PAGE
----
After Three Tim Horton's Stops, Two Happy Girls Arrive in Montréal
Gaia already had a new home waiting for her. The issue was that she was up north and her new home was down south. With few rides betwixt the two, a couple of teachers who had dogs ready to come down finally decided enough of the dog hair, they were going on a road trip. And yes, they would bring Gaia. Part of the plan was for IFAW to find homes or space in rescue for “their” dogs so they could make the 20 hour drive down and back in a weekend.
The incoming dog pack included one black lab cross, one yellow lab cross, one husky cross, one corgi/Chihuahua cross, one 10 week old pup and Gaia, a gorgeous mutt of mixed lineage. My plan was to make it to Montreal and back in a day, squeaking in a meeting while there and a visit to Pootchie in her new home. The drive was less than ideal on the way out with high winds and lots of blowing snow along the highway. But when you have satellite radio you can arrive quite happily in Montreal in about three Tim Horton’s stops.
For those of you who don’t remember Pootchie, she was beaten and buried alive and rehomed through the Northern Dogs Project in the fall. While she has physical reminders of her past that she will carry around with her forever (her eyes water, her nose is askew and her tail has a couple of right angle turns to it), she doesn’t show any emotional signs of trauma. She has grown into a sleek and lanky black bullet with lots of confidence and great dog-dog skills. She gets to run in the woods every day with her dog brother and her humans are dog savvy and enjoy the trials and tribulations of puppyhood (not everyone’s cup of tea!). Pootchie is living la vida loca and carrying on like she’s never known anything less.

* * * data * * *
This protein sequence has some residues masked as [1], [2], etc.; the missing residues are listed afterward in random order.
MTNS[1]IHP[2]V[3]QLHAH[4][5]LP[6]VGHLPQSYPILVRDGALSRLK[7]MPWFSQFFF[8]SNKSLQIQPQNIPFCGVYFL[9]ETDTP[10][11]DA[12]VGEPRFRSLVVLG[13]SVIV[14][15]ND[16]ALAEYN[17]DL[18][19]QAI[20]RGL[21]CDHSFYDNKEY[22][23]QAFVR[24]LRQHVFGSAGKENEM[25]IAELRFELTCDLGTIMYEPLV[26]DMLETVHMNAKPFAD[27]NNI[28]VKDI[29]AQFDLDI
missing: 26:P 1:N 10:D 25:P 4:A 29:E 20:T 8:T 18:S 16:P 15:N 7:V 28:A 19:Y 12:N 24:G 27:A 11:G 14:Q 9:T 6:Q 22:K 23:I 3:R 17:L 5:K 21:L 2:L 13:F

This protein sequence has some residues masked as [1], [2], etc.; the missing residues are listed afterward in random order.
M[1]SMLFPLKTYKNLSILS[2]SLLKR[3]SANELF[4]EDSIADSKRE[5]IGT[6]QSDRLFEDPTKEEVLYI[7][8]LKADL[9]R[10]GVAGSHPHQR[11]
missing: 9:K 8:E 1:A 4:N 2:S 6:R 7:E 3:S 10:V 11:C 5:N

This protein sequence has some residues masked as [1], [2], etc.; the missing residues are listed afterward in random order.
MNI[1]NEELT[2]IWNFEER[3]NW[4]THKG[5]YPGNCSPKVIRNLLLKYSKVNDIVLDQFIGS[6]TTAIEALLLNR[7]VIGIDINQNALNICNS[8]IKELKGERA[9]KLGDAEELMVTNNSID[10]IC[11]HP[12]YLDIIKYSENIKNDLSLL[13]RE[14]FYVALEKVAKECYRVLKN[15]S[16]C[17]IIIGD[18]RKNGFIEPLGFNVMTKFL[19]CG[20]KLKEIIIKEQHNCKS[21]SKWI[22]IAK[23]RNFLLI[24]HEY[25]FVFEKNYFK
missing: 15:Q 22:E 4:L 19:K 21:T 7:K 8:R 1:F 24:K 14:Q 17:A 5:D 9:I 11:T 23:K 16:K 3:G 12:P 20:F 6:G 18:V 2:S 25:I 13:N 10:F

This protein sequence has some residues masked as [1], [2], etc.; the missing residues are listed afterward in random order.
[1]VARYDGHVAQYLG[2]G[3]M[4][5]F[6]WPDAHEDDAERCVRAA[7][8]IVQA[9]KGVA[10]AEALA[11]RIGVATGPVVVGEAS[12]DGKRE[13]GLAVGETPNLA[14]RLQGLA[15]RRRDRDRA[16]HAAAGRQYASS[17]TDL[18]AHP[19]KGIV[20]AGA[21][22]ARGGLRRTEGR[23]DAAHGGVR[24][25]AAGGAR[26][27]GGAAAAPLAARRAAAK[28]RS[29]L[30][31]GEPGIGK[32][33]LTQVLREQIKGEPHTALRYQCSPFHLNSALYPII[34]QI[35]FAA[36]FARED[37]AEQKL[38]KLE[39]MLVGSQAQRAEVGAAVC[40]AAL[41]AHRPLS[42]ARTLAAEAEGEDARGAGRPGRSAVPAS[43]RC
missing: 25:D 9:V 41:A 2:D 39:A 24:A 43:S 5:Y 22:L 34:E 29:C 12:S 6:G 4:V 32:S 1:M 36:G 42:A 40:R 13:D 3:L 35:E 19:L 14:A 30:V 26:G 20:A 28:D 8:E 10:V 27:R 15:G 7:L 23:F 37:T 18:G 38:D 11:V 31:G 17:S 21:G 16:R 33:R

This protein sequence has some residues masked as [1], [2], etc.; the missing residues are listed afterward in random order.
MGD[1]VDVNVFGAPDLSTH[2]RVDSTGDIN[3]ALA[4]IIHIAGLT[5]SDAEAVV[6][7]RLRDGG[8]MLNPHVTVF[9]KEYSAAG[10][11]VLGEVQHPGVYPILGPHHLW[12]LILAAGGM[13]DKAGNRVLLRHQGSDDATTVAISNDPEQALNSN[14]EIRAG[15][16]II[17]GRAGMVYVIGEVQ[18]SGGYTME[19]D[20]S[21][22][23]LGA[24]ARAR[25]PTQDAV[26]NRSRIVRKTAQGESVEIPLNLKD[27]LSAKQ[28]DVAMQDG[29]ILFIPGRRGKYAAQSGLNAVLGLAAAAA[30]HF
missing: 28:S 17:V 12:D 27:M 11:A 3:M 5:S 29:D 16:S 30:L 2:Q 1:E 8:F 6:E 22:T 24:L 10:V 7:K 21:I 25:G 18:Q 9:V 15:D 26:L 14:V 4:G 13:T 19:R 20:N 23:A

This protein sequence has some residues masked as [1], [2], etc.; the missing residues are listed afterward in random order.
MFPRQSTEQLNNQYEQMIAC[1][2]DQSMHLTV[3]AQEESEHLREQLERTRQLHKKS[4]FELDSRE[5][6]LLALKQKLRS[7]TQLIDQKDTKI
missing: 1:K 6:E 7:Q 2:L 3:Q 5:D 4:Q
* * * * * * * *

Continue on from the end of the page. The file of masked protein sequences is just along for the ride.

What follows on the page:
So after tramping through the woods with the life loving Pootchie, I set out to meet the incoming pups. The three big ones were squished in the back and while that may not seem like much, you need to know that Gaia didn’t know any of the others before she was picked up that morning and squished in with a bunch of strangers (dogs and people). The puppy was in a crate, the little one was on a lap and the husky cross had been dropped from the passenger list at the last minute.
When Gaia was unloaded, she was even more beautiful than in the photos I had seen. Her mother was a husky and her dad was a big golden mix and together, they made gorgeous babies. Stunning. Unique. We had spayed Gaia as a young puppy at the Northern Dogs clinic in 2009 and at that time, brought home two of her littermates who were rehomed locally.
I was excited to introduce her to her new person and to reunite her with her sister and brother at some point in the near future. I always feel a connection with the dogs that we have worked on at the clinic and if the opportunity arises to find them great homes, I always take it. Fast forward to the end of my 1800 km round trip and to Gaia’s new beginning. The photos speak for themselves. Two happy girls – one two legged and one furry, four legged. I’ll keep you posted on this happy ending. For now, I need sleep!
For more information on the International Fund for Animal Welfare efforts to help animals in crisis around the world, visit http://www.ifaw.org